What I Read – August 2016



The Aspirational Investor by Ashvin Chhabra – I rarely read personal finance books because the advice is so repeated – savings more than you spend & balance your investment classes. Chhabra makes a run at doing something different. Most is the same advice but his take on what gets people on the Forbes 400 list and three tranches of investing is interesting. It needed more interesting. Could.

The Marathon Monks of Mount Hiei by John Stevens – There are a set of monks outside Kyoto who practice by running.  Monks start by running 100 days of kaihōgyō and very select few continue into a 1000 day challenge that takes seven years to complete. In modern times, only 46 men have completed the longer challenge.  The book describes the history of the Tendai at Mount Hiei, the requirements of kaihōgyō, and the profile of the people who have completed. Fascinating. Could.

Zen in the Art of Archery by Eugen Herrigel – This book was one of the first to introduce Zen to the West. A German philosophy professor searches for a kyūdō master to teach him and satisfy his curosity in mysticism as he perceived Zen to be. Herrigel, in this short book, writes most of the narrative in disbelief and frustration by the seeming indirect and oblique instruction he receives. Even after he passes his teacher’s test, Herrigel worries the reader won’t believe or understand the journey he has taken. I can relate to the student in protest; his skepticism created a distance for me. Could.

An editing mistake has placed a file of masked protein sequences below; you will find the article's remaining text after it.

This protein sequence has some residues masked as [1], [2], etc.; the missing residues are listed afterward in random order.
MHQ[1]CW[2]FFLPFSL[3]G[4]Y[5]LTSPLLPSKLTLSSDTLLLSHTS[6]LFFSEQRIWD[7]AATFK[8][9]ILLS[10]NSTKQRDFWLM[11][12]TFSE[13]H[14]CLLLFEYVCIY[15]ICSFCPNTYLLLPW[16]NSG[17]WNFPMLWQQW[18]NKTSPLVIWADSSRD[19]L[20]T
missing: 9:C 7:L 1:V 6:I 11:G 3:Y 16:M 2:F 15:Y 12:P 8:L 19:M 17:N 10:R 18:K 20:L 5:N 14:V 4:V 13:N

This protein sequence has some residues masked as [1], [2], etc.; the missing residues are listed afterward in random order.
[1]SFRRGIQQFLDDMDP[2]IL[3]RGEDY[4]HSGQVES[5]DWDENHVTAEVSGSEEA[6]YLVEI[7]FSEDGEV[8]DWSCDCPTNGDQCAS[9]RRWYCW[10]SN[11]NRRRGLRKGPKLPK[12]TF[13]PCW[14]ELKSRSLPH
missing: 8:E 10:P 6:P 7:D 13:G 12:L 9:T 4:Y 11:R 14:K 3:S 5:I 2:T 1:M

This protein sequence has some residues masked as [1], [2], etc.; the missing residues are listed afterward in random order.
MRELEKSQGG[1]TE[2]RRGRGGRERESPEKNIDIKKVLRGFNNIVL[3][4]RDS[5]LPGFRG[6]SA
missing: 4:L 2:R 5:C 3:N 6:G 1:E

The Theory That Would Not Die by Sharon Bertsch Mcgrayne – I have been fascinated by Bayes’ theorem for some time and this book covers the 325 year history of the concept. For a long time, many people thought you could only predict the likelihood of something happening after you observed it happen at least once. Thomas Bayes, Pierre-Simon Laplace and a host of others that followed showed you could take a host of variables and their probablities to help predict these unseen events. Even more importantly, you could keep feeding back new information to improve the predictive outcomes as you progressed. The theory has been used to find lost submarines, break German codes during World War II, show the underrepresented risks with flying large numbers of bomber flights with nuclear weapons onboard.  Heavy on history, my favorite material was in the latter half of the book with the stronger emphasis on modern application.  Could for most.

Graphic Novels

Aya of Yop City by Maguerite Abouet and Clément Oubrerie – I dropped into the second book in the six book series. The fictional story follows Aya and a cast of characters in Côte d’Ivoire during the 1970’s. I remember seeing a quote from the author saying the goal of the series was to create a more normal portrayal of Africans, one that breaks down the assumptions and stereotypes. The story has shunned relatives “out in the village”, searches for love, and people who are just trying to make their lives a little better. Should.


Chef’s Table – Just finished watching the first season of this documentary series that introduces us to innovative chefs from around the world. This was amazing brain candy for me. I love watching people who do things differently and can explain why. And I love the food they make. I am heading into Season Two immediately. Must.

Kubo and The Two Strings – Fun. Beautiful. Loved it. Must.

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